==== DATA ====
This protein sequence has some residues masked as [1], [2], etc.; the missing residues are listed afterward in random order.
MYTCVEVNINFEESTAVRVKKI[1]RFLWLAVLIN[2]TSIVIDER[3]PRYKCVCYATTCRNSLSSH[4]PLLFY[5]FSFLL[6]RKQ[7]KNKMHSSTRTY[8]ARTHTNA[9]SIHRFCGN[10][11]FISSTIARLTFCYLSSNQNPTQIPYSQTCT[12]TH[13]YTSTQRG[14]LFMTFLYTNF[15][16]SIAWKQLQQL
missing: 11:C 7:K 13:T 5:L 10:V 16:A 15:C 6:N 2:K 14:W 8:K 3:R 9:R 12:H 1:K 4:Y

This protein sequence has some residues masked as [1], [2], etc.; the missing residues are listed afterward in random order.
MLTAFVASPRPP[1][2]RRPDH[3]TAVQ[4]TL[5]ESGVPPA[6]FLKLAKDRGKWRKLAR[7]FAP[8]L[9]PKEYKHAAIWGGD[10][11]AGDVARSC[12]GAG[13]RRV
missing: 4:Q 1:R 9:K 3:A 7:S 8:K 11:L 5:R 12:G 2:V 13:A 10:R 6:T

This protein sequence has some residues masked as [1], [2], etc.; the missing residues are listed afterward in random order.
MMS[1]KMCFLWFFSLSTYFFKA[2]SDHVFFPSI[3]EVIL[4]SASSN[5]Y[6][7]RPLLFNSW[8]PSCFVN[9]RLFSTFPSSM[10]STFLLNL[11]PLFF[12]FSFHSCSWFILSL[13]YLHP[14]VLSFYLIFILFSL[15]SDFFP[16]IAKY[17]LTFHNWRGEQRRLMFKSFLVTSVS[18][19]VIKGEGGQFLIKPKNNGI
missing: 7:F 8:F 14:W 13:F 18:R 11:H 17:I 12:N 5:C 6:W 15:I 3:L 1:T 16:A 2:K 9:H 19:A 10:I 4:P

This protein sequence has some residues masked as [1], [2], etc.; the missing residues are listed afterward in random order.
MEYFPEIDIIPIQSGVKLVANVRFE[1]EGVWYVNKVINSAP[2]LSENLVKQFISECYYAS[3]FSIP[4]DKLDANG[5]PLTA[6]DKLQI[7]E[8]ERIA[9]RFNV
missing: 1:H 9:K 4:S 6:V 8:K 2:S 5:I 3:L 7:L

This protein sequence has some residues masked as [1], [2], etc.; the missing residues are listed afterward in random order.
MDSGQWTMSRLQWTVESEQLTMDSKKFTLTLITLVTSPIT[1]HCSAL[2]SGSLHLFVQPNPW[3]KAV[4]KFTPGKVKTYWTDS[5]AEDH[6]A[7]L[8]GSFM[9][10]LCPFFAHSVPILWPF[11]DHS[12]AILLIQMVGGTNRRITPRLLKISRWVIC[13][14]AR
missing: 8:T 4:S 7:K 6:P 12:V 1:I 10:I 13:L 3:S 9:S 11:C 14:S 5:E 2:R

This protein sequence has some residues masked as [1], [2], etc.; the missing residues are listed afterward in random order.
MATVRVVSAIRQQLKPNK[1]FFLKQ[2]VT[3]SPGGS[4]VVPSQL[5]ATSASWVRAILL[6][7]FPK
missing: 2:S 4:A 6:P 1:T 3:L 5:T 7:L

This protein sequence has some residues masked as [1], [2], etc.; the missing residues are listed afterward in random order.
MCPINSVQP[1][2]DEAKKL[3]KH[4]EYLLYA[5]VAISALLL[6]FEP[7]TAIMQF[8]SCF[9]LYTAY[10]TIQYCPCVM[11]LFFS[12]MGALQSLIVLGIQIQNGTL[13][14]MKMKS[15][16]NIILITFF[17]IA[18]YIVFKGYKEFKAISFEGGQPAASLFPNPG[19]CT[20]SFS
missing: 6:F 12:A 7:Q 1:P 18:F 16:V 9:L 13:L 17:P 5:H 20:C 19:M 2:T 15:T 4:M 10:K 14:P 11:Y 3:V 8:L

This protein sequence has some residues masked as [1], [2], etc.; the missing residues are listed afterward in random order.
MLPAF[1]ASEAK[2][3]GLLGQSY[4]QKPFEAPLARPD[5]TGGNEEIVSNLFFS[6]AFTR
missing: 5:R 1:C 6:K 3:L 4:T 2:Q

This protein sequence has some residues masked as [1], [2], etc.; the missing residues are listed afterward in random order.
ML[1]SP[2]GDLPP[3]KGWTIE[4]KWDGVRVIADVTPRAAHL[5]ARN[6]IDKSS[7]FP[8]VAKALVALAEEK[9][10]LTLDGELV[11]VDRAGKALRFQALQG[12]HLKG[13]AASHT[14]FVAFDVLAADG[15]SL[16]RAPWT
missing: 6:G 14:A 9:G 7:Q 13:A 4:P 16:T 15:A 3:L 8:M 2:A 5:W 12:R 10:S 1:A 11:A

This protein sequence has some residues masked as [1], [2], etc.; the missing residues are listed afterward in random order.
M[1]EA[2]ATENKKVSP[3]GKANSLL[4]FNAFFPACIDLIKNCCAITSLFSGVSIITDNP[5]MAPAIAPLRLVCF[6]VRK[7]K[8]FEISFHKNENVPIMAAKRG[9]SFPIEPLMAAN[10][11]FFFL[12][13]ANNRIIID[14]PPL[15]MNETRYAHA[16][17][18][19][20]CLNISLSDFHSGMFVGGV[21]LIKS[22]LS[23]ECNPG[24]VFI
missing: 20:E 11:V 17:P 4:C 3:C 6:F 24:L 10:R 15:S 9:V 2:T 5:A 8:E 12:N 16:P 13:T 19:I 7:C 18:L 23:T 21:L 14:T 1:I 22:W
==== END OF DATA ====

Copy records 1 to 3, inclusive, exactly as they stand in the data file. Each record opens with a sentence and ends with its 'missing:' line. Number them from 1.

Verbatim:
This protein sequence has some residues masked as [1], [2], etc.; the missing residues are listed afterward in random order.
MYTCVEVNINFEESTAVRVKKI[1]RFLWLAVLIN[2]TSIVIDER[3]PRYKCVCYATTCRNSLSSH[4]PLLFY[5]FSFLL[6]RKQ[7]KNKMHSSTRTY[8]ARTHTNA[9]SIHRFCGN[10][11]FISSTIARLTFCYLSSNQNPTQIPYSQTCT[12]TH[13]YTSTQRG[14]LFMTFLYTNF[15][16]SIAWKQLQQL
missing: 11:C 7:K 13:T 5:L 10:V 16:A 15:C 6:N 2:K 14:W 8:K 3:R 9:R 12:H 1:K 4:Y

This protein sequence has some residues masked as [1], [2], etc.; the missing residues are listed afterward in random order.
MLTAFVASPRPP[1][2]RRPDH[3]TAVQ[4]TL[5]ESGVPPA[6]FLKLAKDRGKWRKLAR[7]FAP[8]L[9]PKEYKHAAIWGGD[10][11]AGDVARSC[12]GAG[13]RRV
missing: 4:Q 1:R 9:K 3:A 7:S 8:K 11:L 5:R 12:G 2:V 13:A 10:R 6:T

This protein sequence has some residues masked as [1], [2], etc.; the missing residues are listed afterward in random order.
MMS[1]KMCFLWFFSLSTYFFKA[2]SDHVFFPSI[3]EVIL[4]SASSN[5]Y[6][7]RPLLFNSW[8]PSCFVN[9]RLFSTFPSSM[10]STFLLNL[11]PLFF[12]FSFHSCSWFILSL[13]YLHP[14]VLSFYLIFILFSL[15]SDFFP[16]IAKY[17]LTFHNWRGEQRRLMFKSFLVTSVS[18][19]VIKGEGGQFLIKPKNNGI
missing: 7:F 8:F 14:W 13:F 18:R 11:H 17:I 12:N 5:C 6:W 15:I 3:L 1:T 16:A 2:K 9:H 19:A 10:I 4:P